Z: South Bend is a hard place to define or explain to outsiders. I grew up in central Indiana and South Bend is just different from other locations in the state and around the country. When I moved here 7 years ago, it took some time for my wife and I to make sense of what this place is. The central hub of the city felt vacant with old empty brick buildings lurking among it. It is a city of contrasts. A rich industrial history that descended into economic and population decline. Home of a world premier university with an incredible endowment that is largely disconnected from the poor city that surrounds it. It has schizophrenic weather, depressing lake-effect winters with a grey dome hanging over the city for 6 months of the year, yet it is situated near Lake Michigan that makes for a great summer playground. It is a really easy, low-key, cheap and friendly place to live, yet it is poor and stratified along class/racial lines. But there are people in every part of the city doing great community work, starting great new restaurants, and building a unified vision for our future. A lot of these contrasts are illustrated in the documentary and we hope it gives people with no connection to South Bend an accurate feel and look to what it is like here. And we also hope that it provides some context to the place where Mayor Pete is from when he launched an unlikely and surprisingly successful campaign for the presidency.


Talk about the visual style used in the film. I’m especially interested in the camera movements during some of the interviews. It’s an interesting creative choice. How did you decide on that approach to the interviews?

R: During the filming of this documentary the interviews would sometimes be very spontaneous. I always had my camera, light, and microphone ready to go if Zach had a new lead. I wanted to have the subject be placed in the environment that shows their daily life in South Bend. We filmed in offices, houses and coffee shops. The handheld interviews were more fitting for the subject’s environment. These types of interviews often involved tours of their space, and I wanted to capture that feeling of being there with them. For the B-Roll I wanted the city to speak for itself, almost all of the b-roll is completely static with the only movement being the city.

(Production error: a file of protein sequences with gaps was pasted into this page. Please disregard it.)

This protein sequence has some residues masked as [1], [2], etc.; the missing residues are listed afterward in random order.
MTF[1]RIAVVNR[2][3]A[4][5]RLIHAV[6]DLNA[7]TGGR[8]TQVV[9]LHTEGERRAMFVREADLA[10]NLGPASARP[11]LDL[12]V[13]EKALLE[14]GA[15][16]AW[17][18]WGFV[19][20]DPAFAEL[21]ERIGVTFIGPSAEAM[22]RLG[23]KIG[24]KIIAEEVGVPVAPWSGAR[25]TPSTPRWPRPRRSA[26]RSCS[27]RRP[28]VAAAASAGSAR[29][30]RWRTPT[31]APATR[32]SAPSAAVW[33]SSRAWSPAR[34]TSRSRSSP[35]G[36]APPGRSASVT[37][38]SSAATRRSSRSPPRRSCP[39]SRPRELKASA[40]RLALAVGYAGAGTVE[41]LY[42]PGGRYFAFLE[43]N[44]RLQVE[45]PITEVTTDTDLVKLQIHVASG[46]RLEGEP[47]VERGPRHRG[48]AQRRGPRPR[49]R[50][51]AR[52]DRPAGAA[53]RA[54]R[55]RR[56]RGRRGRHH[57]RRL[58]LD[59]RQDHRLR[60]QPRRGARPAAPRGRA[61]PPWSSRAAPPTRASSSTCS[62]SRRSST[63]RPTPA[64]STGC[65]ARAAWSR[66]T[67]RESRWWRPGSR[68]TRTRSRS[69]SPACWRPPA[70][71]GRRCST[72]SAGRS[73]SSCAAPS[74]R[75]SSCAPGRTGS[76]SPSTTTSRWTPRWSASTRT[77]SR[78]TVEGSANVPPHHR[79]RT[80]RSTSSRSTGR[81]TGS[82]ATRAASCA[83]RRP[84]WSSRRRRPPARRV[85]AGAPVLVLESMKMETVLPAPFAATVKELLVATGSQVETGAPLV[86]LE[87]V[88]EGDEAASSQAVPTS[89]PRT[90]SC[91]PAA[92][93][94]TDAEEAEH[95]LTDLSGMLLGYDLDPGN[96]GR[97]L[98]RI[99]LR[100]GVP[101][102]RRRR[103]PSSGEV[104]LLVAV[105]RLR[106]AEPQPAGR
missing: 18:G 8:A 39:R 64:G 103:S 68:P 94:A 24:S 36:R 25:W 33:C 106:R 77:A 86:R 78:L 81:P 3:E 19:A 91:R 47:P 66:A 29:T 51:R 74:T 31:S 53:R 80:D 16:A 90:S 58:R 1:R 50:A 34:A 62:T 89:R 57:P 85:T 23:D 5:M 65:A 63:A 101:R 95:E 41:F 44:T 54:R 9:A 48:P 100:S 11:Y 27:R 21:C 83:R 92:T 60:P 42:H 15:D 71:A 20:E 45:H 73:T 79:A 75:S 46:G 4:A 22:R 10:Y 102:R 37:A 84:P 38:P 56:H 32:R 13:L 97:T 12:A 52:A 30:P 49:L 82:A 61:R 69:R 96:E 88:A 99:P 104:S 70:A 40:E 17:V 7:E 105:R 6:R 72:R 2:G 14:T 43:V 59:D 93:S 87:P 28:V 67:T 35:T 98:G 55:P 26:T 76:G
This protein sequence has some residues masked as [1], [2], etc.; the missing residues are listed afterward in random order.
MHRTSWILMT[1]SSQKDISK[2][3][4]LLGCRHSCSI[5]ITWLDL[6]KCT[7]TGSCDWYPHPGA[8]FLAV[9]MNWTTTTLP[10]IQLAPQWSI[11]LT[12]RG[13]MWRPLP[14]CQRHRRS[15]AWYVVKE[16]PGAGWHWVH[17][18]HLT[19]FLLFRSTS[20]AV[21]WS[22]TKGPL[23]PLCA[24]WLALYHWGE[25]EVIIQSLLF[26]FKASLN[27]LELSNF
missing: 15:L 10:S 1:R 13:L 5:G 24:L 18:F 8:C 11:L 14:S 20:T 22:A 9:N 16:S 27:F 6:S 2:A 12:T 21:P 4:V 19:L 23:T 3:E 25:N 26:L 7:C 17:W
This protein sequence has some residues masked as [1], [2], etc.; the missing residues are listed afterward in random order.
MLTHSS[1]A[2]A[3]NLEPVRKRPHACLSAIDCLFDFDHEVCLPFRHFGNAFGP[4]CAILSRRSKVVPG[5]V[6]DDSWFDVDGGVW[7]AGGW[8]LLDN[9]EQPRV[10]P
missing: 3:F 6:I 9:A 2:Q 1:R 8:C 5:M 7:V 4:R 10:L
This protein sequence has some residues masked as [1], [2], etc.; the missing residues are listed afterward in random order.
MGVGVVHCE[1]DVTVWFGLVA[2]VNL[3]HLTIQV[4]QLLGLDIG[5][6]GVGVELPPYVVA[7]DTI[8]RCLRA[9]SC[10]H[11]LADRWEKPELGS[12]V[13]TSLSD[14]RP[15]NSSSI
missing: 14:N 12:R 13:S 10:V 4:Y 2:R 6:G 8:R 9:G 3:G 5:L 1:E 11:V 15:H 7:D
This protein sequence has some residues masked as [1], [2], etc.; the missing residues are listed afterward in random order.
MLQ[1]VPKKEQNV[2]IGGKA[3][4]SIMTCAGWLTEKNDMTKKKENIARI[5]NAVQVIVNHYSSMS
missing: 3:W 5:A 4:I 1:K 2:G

Is there anything you hope viewers come away from this documentary feeling or understanding?

Z: Big Enough, Small Enough: South Bend in Transition is a completely independent film the two of us created without a budget. It was something we felt compelled to make. Neither of us had done anything quite like this before.

R: There are many cities like South Bend in the United States and I hope this documentary shows how a city can come together to make a difference and improve the city they live in. We have problems just like any other city, but I believe South Bend has a special bond and united goal to improve our city.


What did you learn from the experience of making this documentary?

R: This was my first full-length film in my filmmaking career. I was so proud of what Zach and I were able to accomplish with no budget and limited resources. I learned that making a film in today’s world just takes the passion and drive needed to complete it.


Anything else you want to leave with viewers of the film?

Z+R: We appreciate anyone who has taken an interest in the film and watched it.

You can find the InSession Film review of this documentary here. And you can watch the film on Vimeo and Amazon Prime.